Radical’s forthcoming illustrated novel, Jake the Dreaming will be available for the iPad (and iPhone) around December 2011. I do know that it’s the story of boyhood, forever tilting at the world, reimagining the world as it adventures its way through. Jake discovers the power to walk into others’ dreams and save them from Nocturnus, the demon that would poison sleep forever. It’s also the story of technological shifts inscribing a new cultural story. And, speculating on 40 years down the line, it seems to be a story that will not need a second act.
Amid the patriotic pomp and circumstance of the 2011 Superbowl, Marvel Studios unveiled the trailer for their latest blockbusting superheroic outing: Captain America: The First Avenger. Helmed by Joe Johnston, whose directing credit on The Rocketeer (1991) shows that he might just know what to do with this franchise, and starring Chris Evans, rolling the dice as another lycra-clad Marvel icon, Captain America is pitching for summer success with a July 22 release date. Unfortunately for Marvel, this will place it in direct competition with Harry Potter and the Deathly Hallows: Part II, and Cowboys and Aliens, released one week on either side. With the market for high-octane, otherworldly special effects so crowded, Cap will have to keep his shield and his wits about him, or it won’t only be the Red Skull giving him a kicking this summer.
Aiming to create a monster every day, artist David Irvine’s fascinating process emphasizes “experimentation with styles and medium and mood”.
“I have a passion for monsters and art, so I merged the two and started a Facebook group called ‘Monster-A-Day’,” he writes. “Everyday I try to post a monster that I drew, painted, sketched, etc., with one rule that it takes 15 minutes or less to complete.”
Seth Green and Matthew Senreich, the creators of Robot Chicken, are taking their toys out the box for the third installment of the Robot Chicken Star Wars series. The critically acclaimed Robot Chicken saga premieres 19 December 2010 with an hour long special parodying the dark side of the universe. Through the show’s signature stop motion animation and crafty pop culture wit, Episode III recounts the untold experiences of four galactic bad guys: Emperor Palpatine, Darth Vader, Boba Fett and Gary the Stormtrooper. As the special flips around the universe each villainous tale intertwines and connects throughout all six Star Wars films.
Robot Chicken: Star Wars Episode III features Zac Efron as Anakin Skywalker, Anthony Daniels (from the original Star Wars films) as C3PO, Robot Chicken virgins Mike Henry (The Cleveland Show) and Donald Glover (Community), plus returning voices Ahmed Best as Jar Jar Binks and Billy Dee Williams as Lando Calrissian. Additional voices include: Green, Senreich, Seth MacFarlane, Breckin Meyer, Zeb Wells, Rachael Leigh Cook, Tom Kane and more.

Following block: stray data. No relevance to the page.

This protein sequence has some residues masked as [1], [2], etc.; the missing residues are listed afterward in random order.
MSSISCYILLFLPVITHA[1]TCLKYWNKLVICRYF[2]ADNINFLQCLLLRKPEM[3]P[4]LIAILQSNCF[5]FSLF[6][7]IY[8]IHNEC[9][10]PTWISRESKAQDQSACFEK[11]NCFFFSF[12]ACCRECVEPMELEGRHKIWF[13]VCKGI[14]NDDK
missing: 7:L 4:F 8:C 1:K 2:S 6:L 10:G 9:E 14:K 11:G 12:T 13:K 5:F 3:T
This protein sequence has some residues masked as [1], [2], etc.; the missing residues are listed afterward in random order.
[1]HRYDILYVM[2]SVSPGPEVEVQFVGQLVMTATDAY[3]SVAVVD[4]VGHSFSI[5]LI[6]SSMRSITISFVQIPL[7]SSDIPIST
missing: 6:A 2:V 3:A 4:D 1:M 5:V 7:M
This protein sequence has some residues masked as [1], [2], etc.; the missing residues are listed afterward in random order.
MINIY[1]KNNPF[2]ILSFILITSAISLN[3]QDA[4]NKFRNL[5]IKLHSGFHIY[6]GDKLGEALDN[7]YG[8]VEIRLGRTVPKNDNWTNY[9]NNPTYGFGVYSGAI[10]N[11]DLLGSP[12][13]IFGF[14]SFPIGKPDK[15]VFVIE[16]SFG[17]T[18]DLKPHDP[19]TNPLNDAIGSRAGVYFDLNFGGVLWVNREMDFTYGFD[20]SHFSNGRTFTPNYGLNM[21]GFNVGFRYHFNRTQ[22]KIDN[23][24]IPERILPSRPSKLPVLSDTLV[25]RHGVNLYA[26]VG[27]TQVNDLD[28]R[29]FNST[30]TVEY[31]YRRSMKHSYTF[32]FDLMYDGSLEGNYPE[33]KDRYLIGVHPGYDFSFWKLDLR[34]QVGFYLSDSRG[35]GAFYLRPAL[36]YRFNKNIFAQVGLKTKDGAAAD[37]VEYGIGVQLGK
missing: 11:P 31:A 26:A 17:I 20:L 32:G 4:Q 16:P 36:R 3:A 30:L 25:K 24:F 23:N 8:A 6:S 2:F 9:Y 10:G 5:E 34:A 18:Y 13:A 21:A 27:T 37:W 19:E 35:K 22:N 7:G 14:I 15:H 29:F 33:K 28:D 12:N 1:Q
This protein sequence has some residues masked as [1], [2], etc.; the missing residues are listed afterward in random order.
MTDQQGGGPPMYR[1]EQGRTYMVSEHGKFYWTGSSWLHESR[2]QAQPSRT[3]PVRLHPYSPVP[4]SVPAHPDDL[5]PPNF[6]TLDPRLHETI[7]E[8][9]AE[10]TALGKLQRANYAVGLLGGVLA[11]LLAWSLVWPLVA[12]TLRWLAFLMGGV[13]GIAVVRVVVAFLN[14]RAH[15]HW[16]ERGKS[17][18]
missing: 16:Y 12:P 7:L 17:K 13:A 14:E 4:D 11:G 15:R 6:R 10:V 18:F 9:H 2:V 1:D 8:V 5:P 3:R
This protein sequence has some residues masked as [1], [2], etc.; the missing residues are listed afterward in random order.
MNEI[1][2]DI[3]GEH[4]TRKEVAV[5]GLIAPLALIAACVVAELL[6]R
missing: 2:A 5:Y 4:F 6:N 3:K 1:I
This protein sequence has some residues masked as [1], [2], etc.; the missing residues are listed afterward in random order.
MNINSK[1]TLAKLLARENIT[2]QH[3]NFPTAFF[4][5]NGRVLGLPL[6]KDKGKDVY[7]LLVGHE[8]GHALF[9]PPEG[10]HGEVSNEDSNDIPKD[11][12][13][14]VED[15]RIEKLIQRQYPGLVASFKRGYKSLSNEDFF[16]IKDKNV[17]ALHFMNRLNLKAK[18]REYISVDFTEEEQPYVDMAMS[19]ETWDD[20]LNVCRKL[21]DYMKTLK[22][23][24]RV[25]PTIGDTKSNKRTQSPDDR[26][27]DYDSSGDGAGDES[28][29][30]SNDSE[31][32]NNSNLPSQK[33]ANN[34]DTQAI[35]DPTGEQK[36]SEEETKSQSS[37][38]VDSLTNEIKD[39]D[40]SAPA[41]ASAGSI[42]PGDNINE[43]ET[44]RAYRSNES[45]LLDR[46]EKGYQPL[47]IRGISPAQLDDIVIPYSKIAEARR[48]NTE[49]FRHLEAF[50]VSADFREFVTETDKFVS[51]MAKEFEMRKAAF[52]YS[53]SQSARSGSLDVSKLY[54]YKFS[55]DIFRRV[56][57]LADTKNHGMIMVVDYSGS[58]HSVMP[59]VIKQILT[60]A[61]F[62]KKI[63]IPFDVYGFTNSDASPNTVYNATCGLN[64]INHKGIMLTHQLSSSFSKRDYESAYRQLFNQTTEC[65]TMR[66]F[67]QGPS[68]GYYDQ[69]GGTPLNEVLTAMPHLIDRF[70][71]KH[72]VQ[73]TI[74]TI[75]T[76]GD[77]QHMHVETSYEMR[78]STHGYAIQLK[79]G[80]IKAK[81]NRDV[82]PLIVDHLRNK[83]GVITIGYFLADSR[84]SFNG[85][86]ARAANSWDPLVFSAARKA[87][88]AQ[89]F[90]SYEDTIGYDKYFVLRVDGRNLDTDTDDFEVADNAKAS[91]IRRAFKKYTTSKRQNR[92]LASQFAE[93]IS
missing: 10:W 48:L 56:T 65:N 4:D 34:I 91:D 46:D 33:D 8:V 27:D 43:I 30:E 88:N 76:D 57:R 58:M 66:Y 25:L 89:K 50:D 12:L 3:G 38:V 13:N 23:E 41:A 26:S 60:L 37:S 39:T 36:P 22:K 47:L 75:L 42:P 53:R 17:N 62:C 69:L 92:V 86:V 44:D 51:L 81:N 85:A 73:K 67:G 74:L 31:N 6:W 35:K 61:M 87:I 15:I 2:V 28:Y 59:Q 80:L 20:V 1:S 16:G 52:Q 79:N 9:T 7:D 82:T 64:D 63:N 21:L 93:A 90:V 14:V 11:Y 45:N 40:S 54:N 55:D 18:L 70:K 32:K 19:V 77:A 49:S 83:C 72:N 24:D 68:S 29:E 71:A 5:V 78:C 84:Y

If you are not up to date with Star Wars fear not! Between crooked depictions of a cocky bounty hunter and a frustrated patriarch Stormtrooper, you don’t have to be a sci-fi/Star Wars geek to let some laughs slip. Robot Chicken: Star Wars Episode III premieres 19 December, 2010 at 11:30 p.m. (ET/PT) on Cartoon Network’s Adult Swim.
The premise of the cartoon Super Chicken is deceptively simple. A send-up of the comic-book superheroes also found on the small screen and large, the cartoon aired on Jay Ward’s George of the Jungle in 1967, and fit nicely with the show’s simple silliness, also found in other Ward shows like The Adventures of Rocky and Bullwinkle.
But as with much of Ward’s output, there was something more sophisticated lurking beneath. Put aside the thematic correlations between Super Chicken and the war in South Vietnam. On a less politicized level, the parody of superheroes often times (and certainly in this case) is as much a jab at the source as it is at the recipient. The intended audience for much superhero fare tends to be the young, the unathletic. The ineffectual. The weaklings who, despite the astronomical odds against them, want so desperately to be heroic, to be seen as heroic. It is precisely because he is neither the brightest nor the most admirable that Super Chicken is a true hero for the disenfranchised.
In the insanely catchy opening theme, we can see two very quick shots that strengthen this claim. First, within the opening seconds, during the lyric “When you’re threatened by a stranger”, an elderly woman is pounding on an over-sized thug with her purse. Simple reversal of fortunes equals a quick laugh. But pause the YouTube video here and think about it: do we know this “thug” was at all threatening this woman? What if he had been offering her assistance across the street? Asking for directions to the local charity hospital so he could volunteer? That ever-present polarization between the elderly and the young was probably never more at the forefront of the American mind than it was during the late 1960s, and here Jay Ward has, however briefly, captured that. Who else to save a “thug” from a “granny” than Super Chicken?
This notion of the generation gap is reinforced with the very next lyric/image (“When it looks like you will take a lickin’”). A young man is about to be spanked. We know not his dastardly crime, but we all know that position, that feeling of terror: “An authority figure is punishing me!” Ineffectual. Weak. It hits an immediate emotional core, and that extended caaaaaall for rescue reverberates from within.
Even if it is for a chicken and a lion in an egg-shaped flying car.